Currently, in order to submit documents it is necessary to mail them or to go to administrative offices. The Ministry of Internal Affairs and Communications (MIC) is aiming at a situation where people can carry out administrative services through the Internet, 24 hours a day.
The development course of Chinese e-government can be divided into 3 periods: the first one is before 1993, where the focus was put into office automation, to build a crosswise internal work network. The second period is from 1993 to 2000. In this period some huge projects (Golden Bridge, Golden Customs and Golden Card in March 1993, and the Government Online Project, in January 1999) were carried out. Finally, the third stage began after October 2000. In this period, the government and government officials recognized the importance and function of e-government.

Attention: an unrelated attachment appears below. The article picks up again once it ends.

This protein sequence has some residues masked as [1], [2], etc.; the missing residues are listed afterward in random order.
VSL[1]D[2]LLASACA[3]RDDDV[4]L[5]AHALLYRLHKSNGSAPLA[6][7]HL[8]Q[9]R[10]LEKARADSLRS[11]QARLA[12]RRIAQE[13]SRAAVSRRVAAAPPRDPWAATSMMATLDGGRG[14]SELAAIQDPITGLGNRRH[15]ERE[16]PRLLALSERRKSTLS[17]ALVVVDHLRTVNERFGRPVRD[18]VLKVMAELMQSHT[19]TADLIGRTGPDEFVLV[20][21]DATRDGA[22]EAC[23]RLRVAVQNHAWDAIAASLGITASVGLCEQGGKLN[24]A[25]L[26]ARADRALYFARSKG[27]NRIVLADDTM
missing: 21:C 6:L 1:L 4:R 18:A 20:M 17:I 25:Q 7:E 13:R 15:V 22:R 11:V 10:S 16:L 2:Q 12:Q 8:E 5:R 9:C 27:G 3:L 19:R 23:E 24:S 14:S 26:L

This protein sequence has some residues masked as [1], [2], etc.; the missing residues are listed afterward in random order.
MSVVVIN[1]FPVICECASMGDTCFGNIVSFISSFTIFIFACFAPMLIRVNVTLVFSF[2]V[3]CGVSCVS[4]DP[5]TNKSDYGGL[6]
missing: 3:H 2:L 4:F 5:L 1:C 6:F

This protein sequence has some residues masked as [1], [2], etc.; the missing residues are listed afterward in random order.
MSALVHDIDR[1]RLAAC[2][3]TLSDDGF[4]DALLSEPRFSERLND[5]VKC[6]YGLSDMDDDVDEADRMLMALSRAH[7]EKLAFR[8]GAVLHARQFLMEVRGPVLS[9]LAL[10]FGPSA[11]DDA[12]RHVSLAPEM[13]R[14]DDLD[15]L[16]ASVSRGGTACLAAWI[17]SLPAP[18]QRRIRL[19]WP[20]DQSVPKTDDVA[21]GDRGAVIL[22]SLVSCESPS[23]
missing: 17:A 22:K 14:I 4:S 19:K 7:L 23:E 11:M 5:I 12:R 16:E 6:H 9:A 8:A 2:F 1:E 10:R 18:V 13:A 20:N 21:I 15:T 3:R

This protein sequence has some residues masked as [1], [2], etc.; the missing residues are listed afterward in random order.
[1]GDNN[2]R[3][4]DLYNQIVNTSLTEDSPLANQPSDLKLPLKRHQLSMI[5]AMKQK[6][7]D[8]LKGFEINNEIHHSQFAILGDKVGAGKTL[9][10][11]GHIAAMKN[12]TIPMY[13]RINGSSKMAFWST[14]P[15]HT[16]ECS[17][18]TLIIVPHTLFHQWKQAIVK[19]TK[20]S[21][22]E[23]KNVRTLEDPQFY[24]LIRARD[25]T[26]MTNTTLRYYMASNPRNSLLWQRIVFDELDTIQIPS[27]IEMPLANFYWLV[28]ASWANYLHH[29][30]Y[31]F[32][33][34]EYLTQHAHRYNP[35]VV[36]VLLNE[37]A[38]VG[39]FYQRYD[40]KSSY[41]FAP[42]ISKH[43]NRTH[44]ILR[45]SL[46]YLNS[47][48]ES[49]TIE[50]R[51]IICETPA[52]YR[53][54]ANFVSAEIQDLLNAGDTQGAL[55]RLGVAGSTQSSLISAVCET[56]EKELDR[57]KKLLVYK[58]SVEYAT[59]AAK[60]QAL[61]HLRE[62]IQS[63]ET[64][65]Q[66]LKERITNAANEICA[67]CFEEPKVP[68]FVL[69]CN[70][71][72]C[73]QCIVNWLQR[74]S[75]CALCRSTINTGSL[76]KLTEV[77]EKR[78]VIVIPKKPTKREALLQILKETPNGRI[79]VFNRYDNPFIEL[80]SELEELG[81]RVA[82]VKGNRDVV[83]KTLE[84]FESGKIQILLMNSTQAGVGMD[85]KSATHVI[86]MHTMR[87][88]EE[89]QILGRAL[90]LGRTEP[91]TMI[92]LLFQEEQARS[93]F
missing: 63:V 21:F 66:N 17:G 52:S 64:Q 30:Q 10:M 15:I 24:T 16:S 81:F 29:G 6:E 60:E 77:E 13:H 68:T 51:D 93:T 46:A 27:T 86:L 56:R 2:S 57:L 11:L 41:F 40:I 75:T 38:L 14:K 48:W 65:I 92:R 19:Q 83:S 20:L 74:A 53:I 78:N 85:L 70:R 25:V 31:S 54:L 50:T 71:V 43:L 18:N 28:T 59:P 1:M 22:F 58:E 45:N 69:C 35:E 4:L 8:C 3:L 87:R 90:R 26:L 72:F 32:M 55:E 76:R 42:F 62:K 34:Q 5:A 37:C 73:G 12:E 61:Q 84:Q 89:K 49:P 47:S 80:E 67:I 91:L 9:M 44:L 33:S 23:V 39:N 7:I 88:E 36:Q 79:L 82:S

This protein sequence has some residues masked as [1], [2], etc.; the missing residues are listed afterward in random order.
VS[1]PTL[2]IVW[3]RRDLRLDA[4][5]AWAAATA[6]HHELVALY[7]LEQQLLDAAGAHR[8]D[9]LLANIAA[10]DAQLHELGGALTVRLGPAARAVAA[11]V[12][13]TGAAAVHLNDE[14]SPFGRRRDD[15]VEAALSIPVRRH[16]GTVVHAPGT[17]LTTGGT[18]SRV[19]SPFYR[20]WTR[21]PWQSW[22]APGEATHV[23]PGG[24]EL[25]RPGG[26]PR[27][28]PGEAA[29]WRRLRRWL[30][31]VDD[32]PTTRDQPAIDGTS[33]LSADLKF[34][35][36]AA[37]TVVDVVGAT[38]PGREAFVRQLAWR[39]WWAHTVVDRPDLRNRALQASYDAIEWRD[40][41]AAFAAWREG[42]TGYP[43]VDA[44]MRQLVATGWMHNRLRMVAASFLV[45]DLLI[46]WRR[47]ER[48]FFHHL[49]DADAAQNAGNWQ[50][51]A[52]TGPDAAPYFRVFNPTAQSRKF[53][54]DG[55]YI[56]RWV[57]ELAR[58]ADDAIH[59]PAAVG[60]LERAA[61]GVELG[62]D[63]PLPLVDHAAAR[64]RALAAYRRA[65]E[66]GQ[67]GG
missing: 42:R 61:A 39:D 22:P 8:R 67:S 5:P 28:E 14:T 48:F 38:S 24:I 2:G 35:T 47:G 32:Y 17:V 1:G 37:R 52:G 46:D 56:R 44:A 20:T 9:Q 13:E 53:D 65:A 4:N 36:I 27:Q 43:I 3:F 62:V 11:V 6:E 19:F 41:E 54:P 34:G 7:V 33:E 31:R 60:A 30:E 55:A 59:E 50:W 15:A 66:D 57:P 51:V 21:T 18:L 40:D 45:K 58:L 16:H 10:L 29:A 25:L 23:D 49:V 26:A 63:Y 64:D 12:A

From countries that have a per capita income of about $40,000 per year to Estonia that has a per capita income of $70,000 per year, the question is: “Should we have a budget for information, for ICT?” In the Philippines the per capita income is $1,100. This is, therefore one of the problems for the digital divide.
This paper contains the results of the e-municipality Project which was made possible through the collaboration between the Global E-Policy, e-Government Institute, of Sungkyunkwan University and the E-Governance Institute at Rutgers, The State University of New Jersey, cosponsored by the United Nations and the American Society for Public Administration.
The project consisted of the development of an e-governance Performance Index, and assessment of one hundred cities' websites in the same number of countries. This research replicates a survey completed in 2003 – Digital Governance in Municipalities Worldwide. Therefore, it was possible to have a comparison between the results obtained in 2003 and 2005, by longitudinal perspectives.